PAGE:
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Saturday, April 13, 2024

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Oman

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GDP: USD114.7bn (World ranking 64)
Population: 4.6mn (World ranking 126)
Form of state: Monarchy
Head of government: Haitham bin Tariq Al Said (Sultan and PM)
Next elections: 2027, Legislative

Strengths

  • Fiscal and current account balances are in surplus thanks to oil and oil-related revenues, which is supporting the economic recovery and improving Oman’s debt maturity profile
  • Positive diplomatic relations with all countries in the area, thanks to a moderate foreign policy and the absence of binding dependencies or affiliations (non-OPEC member)
  • Enhanced regional influence qualifies the country as a credible additional supplier of refined and petrochemical products

Weaknesses

  • Over-reliance on hydrocarbons (35% of GDP) exposes the country to oil price volatility
  • Risk of increased costs for businesses due to an “Omanization” policy to replace expatriate workers in the private sector with Omani nationals
  • A conflict resurgence in the region could affect economic and trade performance

Economic overview

A fiscal stability success story – for now

In order to hasten the economic recovery from the pandemiccaused slowdown and support the expansion of its banking sector, Oman started a three-year fiscal stability program in October 2022. On the back of favorable oil revenues and fiscal actions under the plan, the fiscal balance attained a surplus of +7.5% of GDP that year. It is projected to remain in surplus throughout the medium term. Furthermore, the government used some of the hydrocarbon windfalls to pay off, prepay and buy back a portion of central government debt in order to improve its maturity profile.

Economic growth is predicted to improve slightly to +2.8% in 2024 from an estimated +2% in 2023. Accelerated production at the country’s main petrochemical project is one of the reasons why non-hydrocarbon growth is set to increase to 3% in 2024. In August 2023, Oman signed its first-ever natural gas sales agreement with Germany to supply 0.4mn metric tons per year of LNG from 2026.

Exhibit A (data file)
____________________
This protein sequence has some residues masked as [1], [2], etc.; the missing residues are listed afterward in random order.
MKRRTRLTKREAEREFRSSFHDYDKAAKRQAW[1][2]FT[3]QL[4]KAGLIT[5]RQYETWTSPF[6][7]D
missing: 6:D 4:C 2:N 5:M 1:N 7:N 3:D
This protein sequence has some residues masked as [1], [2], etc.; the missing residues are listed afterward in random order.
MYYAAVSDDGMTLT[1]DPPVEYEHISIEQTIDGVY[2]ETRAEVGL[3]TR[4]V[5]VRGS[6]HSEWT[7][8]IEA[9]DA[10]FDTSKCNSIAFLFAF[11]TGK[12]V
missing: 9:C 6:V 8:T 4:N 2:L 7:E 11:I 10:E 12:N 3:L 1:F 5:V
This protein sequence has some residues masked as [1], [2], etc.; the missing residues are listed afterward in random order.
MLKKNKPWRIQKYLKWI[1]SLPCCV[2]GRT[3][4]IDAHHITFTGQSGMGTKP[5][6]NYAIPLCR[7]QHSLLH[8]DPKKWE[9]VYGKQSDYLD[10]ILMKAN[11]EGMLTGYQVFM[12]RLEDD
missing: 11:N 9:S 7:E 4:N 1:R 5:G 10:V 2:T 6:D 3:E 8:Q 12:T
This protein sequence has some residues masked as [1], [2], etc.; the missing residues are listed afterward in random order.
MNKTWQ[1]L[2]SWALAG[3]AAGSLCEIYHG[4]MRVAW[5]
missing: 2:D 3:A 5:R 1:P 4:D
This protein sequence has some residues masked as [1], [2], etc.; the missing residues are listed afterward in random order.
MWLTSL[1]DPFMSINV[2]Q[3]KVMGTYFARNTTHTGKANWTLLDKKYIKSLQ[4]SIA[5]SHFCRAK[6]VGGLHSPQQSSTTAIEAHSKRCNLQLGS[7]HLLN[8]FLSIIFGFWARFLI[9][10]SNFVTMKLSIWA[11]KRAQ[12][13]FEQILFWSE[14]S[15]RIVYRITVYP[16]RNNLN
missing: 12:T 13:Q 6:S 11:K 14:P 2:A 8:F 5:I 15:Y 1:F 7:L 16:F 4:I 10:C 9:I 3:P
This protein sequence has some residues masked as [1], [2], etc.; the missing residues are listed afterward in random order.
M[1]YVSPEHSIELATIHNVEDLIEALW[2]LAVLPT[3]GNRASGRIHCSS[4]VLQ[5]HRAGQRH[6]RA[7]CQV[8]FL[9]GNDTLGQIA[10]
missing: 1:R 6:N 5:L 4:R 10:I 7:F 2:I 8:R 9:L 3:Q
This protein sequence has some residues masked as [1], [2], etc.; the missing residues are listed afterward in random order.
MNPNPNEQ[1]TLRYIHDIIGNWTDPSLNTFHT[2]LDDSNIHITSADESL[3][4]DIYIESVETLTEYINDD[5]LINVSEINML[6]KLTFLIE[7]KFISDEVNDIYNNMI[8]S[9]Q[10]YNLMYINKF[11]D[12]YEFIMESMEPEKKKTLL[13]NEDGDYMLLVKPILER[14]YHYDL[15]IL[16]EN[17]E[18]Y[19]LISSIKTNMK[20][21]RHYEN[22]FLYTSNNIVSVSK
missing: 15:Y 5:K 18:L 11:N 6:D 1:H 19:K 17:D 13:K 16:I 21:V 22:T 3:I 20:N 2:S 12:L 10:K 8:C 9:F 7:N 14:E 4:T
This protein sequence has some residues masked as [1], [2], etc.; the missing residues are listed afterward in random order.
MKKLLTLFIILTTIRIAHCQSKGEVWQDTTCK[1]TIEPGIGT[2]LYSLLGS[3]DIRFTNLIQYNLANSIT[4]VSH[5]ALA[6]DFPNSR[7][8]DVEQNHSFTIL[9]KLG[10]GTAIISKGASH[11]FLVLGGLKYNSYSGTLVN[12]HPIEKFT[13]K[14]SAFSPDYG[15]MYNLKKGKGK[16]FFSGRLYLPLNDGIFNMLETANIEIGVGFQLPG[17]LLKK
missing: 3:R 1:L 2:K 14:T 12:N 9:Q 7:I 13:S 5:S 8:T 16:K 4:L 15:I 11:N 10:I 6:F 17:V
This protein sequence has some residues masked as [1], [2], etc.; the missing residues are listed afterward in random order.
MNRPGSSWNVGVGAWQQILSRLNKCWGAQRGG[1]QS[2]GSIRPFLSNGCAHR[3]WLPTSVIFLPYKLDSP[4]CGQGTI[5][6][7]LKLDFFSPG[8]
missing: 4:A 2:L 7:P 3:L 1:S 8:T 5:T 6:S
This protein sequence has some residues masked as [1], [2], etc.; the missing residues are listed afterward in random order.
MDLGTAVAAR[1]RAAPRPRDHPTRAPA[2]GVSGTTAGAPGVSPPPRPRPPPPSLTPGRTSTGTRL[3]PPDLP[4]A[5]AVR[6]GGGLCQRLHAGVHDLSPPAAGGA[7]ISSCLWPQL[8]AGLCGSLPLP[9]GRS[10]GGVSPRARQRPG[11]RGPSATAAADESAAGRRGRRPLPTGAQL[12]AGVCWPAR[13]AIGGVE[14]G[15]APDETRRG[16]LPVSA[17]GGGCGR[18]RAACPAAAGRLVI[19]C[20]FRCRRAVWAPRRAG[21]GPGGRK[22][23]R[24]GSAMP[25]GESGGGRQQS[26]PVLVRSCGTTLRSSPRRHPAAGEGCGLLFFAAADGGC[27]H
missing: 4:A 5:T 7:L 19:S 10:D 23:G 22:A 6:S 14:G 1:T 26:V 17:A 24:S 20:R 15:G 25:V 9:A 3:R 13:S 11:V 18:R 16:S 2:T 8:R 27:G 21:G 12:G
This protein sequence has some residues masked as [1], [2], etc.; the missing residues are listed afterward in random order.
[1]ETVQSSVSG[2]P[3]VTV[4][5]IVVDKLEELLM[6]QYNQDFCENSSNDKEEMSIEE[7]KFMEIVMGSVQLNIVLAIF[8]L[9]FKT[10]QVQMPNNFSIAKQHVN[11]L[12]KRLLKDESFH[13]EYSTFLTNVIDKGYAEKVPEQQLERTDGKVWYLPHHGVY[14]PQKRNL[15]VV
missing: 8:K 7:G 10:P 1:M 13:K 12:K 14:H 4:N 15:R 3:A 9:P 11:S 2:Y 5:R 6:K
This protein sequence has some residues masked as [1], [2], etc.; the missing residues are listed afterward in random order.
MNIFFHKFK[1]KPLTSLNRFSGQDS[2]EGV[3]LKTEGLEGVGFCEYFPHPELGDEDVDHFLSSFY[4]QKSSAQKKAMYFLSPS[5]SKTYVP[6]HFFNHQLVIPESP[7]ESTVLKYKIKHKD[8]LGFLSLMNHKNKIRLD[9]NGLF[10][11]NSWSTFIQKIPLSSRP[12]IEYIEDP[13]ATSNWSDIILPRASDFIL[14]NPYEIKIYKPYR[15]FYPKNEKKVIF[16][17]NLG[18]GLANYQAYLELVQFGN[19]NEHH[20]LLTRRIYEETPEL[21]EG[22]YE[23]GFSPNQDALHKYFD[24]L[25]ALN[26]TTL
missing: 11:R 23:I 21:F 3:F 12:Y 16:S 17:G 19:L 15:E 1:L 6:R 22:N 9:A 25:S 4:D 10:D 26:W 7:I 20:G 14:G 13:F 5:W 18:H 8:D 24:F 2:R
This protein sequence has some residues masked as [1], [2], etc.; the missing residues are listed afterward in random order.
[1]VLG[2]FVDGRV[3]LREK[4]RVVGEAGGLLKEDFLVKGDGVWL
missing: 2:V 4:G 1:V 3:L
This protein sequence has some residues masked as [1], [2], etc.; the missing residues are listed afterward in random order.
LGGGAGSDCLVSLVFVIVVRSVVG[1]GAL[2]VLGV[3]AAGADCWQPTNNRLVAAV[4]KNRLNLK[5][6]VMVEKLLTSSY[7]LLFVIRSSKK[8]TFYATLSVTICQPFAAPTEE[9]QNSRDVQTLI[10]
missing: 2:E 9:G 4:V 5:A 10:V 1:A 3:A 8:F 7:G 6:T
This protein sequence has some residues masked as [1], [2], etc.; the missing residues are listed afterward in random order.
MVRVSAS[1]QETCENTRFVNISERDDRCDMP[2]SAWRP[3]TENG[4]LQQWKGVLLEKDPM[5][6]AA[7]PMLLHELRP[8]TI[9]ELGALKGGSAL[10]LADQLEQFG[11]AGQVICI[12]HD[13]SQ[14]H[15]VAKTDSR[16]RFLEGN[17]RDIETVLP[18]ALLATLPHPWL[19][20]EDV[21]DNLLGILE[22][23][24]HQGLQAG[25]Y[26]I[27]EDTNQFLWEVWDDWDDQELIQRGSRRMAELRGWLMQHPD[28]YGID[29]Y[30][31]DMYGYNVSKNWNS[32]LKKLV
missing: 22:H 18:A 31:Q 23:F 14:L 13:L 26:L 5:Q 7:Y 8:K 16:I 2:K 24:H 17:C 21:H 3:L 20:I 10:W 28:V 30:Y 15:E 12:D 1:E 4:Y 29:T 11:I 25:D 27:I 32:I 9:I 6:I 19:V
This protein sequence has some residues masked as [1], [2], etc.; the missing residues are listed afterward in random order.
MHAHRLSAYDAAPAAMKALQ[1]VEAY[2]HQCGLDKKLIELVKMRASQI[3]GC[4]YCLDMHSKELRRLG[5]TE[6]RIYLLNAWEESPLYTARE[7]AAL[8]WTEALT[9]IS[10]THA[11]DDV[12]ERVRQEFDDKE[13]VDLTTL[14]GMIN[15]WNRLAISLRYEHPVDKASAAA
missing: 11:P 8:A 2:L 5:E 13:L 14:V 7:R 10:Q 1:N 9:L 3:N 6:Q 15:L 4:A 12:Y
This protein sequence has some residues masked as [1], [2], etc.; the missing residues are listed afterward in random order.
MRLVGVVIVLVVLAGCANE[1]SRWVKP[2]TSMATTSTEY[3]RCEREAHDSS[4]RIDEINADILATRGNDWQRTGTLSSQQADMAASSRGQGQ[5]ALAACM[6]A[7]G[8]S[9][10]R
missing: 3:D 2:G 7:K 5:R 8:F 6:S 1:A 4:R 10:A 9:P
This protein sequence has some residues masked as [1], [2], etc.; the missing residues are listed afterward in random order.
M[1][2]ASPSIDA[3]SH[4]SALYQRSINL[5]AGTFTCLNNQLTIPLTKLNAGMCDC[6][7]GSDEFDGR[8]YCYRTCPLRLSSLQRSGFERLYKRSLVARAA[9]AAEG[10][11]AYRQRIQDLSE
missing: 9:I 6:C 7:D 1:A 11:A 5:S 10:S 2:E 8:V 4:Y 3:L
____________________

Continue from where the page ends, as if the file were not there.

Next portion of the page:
The exchange rate and price stability are likely to be maintained. Oman has a fixed exchange rate system, with the Omani rial (OMR) pegged at OMR0.38 per USD. We expect the currency peg to hold over the next two years and help keep inflation pressures in check at around 2% in 2024. Profitability in the banking industry has rebounded and capital and liquidity buffers remain healthy

Economic diversification challenges amid a supportive cycle

Oman’s economy is still heavily reliant on hydrocarbons, which account for approximately 35% of GDP, 75% of total fiscal revenue and 58% of total goods exports. Aside from the central government, the public sector includes around 170 state-owned businesses (SOEs) engaged in almost every economic sector. Macroeconomic uncertainties, particularly shocks resulting from oil price volatility, the realization of contingent liabilities from SOEs and additional difficulties in removing subsidies, might impact the fiscal balance and public debt in the long term.

The current cycle is mostly supportive of the Omani economy. With the help of oil and non-oil exports, Oman achieved its first current account surplus since 2014 in 2022 at +5.2% of GDP and this is expected to continue in the medium term. Sultan Haitham bin Tariq al-Said will prioritize preserving Oman’s domestic unity while attempting to reconcile the need to reduce fiscal spending with the need to preserve the current economic development trajectory. New road, rail and port infrastructure connecting Oman to the rest of the Gulf will support the growth of the logistics sector. Trade and budget surpluses expected in 2023–24 will allow the government to postpone additional spending cuts.